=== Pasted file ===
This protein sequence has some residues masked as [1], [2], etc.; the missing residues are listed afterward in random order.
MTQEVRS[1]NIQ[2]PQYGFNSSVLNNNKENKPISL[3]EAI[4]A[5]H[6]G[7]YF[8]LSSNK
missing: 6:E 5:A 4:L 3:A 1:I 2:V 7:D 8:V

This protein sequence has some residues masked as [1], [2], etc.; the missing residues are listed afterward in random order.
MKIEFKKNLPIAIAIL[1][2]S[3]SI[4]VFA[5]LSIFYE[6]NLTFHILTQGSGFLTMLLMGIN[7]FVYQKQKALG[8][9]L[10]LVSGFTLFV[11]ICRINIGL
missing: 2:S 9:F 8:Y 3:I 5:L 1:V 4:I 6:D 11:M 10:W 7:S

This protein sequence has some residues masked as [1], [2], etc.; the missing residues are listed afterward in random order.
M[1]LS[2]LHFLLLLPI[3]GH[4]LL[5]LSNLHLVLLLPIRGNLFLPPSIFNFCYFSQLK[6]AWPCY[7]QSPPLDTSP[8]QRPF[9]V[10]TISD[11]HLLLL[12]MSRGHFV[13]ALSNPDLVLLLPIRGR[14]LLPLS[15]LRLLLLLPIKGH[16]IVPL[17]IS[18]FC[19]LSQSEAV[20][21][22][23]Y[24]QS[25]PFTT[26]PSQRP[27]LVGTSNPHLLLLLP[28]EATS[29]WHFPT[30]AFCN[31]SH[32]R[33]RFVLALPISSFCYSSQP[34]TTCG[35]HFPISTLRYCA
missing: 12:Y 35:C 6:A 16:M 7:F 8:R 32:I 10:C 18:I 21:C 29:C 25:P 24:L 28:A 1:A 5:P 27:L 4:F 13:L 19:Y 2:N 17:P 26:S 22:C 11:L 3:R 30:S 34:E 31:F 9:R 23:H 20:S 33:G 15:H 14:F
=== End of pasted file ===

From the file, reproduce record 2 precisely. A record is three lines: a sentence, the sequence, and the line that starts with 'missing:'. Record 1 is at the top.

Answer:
This protein sequence has some residues masked as [1], [2], etc.; the missing residues are listed afterward in random order.
MKIEFKKNLPIAIAIL[1][2]S[3]SI[4]VFA[5]LSIFYE[6]NLTFHILTQGSGFLTMLLMGIN[7]FVYQKQKALG[8][9]L[10]LVSGFTLFV[11]ICRINIGL
missing: 2:S 9:F 8:Y 3:I 5:L 1:V 4:I 6:D 11:M 10:W 7:S